Wolkin: What do you remember about your negotiations with Brad just before you began to race for the team?
Reddick: Well, it was pretty cool that the first time I talked to Brad was at Eldora for the truck race, the first year that they had it. I was there racing a Late Model. The Late Models were there to help keep the track running. I was just there after getting invited to go do that by [track owner Tony] Stewart. I was there running Late Models with about 20 to 30 guys. It was a good test session for us, too, so we were still running Late Models at the time. It was pretty cool that it was at Eldora. It was the first time we first started having talks in person, and it went forward from there. That was really the coolest moment – that the balls started rolling at Eldora – probably one of my favorite racetracks.
Wolkin: How has your relationship with Brad developed over the years?
Reddick: Brad is always very busy. With the Cup schedule, you can imagine just how busy he can be. I get to see him every once in a while when he comes by the shop or when he comes by here [the No. 29 hauler] on race day. Aside from that, I try not to bug him too much more than that because as a truck team, we may have time with a few weeks off, but we race back-to-back and run out of time throughout the week. I can’t imagine what he goes through, and he has a lot more media responsibilities and things he has to do. I don’t get to see him all the time, but when I get to talk to him, it’s great to see him around. This is his baby, his race team, and he cares very much about it. He doesn’t want it running 20th. He wants it winning races.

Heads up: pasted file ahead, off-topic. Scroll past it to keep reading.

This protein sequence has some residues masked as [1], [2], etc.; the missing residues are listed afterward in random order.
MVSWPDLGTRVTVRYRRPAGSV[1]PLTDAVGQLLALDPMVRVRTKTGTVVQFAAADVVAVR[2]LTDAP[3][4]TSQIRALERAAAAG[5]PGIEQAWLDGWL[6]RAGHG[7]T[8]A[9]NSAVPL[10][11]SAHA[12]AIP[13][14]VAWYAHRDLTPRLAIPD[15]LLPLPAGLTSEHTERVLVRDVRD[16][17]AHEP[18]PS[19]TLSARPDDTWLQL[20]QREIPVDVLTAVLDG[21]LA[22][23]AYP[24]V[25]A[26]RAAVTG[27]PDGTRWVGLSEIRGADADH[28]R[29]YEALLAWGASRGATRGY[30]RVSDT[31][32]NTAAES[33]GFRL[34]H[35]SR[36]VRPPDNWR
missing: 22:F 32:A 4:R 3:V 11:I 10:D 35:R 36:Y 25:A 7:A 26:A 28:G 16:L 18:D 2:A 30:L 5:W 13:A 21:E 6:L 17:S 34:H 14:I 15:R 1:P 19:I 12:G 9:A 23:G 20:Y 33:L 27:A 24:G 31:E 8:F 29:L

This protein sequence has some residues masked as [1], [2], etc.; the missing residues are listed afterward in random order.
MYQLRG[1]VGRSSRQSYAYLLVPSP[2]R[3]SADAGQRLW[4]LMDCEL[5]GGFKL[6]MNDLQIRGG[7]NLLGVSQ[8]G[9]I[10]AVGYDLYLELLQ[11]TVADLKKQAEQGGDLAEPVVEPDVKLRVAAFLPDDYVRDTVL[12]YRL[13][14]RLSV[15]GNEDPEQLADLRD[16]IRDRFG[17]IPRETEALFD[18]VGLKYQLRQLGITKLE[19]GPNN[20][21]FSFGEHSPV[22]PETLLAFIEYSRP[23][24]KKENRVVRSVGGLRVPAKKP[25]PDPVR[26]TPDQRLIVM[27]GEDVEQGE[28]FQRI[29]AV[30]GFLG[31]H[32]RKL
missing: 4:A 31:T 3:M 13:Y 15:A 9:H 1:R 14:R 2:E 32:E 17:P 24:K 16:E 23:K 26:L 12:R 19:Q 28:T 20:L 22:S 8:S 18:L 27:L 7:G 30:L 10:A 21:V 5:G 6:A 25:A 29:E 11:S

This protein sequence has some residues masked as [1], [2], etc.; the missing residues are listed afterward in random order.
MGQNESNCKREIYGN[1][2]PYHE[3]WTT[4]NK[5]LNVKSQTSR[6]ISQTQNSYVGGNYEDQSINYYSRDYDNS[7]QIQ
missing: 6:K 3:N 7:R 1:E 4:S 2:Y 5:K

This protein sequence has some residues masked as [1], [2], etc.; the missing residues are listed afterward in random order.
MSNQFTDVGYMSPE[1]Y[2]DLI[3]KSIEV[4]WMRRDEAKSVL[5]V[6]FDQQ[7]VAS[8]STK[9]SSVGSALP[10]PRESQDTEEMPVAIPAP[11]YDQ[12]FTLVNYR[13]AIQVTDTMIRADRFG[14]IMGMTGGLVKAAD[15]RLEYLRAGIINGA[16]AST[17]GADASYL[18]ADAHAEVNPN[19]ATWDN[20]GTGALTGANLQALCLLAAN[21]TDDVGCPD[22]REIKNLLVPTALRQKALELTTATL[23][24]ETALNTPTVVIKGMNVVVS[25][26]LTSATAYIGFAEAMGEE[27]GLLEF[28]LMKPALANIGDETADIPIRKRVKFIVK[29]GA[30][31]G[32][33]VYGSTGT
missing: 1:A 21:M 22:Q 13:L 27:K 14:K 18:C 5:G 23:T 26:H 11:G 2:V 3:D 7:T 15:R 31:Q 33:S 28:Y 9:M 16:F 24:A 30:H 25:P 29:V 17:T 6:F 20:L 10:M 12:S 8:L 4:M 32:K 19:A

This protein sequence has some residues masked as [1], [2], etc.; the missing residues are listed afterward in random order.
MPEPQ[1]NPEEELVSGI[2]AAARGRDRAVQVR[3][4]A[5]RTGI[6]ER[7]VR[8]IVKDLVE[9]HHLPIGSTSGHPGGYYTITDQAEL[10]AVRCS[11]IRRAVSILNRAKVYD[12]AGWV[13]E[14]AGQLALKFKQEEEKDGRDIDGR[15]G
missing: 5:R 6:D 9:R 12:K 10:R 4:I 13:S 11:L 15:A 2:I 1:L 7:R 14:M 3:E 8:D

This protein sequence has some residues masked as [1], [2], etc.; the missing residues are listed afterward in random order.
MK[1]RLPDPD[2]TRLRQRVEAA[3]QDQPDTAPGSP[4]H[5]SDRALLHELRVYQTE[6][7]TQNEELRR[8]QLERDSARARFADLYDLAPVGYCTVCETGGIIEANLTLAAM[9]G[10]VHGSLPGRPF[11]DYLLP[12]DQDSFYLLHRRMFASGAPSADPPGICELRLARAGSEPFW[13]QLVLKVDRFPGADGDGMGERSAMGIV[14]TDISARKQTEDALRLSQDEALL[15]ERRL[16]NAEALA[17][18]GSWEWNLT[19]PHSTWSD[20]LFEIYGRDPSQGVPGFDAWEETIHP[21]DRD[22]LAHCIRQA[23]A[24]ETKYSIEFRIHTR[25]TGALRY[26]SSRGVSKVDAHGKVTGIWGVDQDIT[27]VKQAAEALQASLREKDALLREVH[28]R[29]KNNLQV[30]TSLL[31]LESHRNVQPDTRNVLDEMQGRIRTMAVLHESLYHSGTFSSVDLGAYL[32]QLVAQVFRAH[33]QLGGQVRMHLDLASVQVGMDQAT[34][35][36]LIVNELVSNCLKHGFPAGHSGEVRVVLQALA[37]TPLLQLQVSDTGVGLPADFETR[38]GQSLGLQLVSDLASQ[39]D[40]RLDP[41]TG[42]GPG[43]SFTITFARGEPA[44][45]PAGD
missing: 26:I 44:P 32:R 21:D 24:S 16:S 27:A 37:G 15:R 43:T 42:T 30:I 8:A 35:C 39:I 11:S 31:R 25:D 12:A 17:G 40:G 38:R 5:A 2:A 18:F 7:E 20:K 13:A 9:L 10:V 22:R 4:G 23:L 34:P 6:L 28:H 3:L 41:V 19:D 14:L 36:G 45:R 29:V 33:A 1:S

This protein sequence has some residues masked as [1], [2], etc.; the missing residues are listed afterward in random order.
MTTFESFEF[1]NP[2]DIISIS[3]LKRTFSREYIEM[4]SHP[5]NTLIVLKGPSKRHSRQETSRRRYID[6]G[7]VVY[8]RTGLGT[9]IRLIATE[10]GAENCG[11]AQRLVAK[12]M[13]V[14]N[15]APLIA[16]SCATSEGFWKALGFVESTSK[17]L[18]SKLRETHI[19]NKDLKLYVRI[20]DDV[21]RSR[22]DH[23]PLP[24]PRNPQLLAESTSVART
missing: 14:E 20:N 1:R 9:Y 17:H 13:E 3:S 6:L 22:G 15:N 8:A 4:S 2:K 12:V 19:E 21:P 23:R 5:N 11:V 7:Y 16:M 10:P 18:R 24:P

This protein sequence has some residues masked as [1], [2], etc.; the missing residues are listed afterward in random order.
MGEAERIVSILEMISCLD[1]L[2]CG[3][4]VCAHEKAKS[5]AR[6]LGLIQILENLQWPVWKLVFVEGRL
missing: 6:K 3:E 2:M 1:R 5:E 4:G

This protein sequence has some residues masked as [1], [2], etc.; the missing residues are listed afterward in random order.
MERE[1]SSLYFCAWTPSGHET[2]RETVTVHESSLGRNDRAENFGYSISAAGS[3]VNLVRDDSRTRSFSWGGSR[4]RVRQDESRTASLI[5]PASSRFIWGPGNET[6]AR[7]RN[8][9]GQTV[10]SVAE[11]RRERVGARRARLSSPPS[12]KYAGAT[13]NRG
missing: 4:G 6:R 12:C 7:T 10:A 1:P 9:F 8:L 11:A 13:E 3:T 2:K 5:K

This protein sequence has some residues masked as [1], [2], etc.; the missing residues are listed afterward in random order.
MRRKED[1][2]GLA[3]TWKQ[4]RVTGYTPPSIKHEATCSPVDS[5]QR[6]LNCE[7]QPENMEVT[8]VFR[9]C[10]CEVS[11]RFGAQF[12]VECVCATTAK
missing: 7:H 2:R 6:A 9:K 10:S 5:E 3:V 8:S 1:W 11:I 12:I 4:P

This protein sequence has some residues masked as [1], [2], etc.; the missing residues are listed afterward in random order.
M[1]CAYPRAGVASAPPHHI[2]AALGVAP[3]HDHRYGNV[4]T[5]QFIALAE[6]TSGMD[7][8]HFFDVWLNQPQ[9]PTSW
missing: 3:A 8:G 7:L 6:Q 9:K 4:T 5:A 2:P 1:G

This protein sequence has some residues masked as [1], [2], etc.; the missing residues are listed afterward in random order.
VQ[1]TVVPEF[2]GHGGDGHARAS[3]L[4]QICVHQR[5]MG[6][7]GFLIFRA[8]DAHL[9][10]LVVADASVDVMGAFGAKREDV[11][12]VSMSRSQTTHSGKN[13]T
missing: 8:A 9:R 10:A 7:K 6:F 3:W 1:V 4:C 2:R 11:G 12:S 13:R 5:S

Wolkin: You touched on the off weeks that you guys have. You just had a five-week break. What do you do during those off weeks? Do you get bored at all?
Reddick: Time kind of slips away when you aren’t racing. The weekends roll by really fast, which isn’t a bad thing. It kind of stinks when you don’t get to race for five weeks, but the anticipation builds up a lot. When you finally get back to go racing, it’s a really good feeling because you know the wait is over.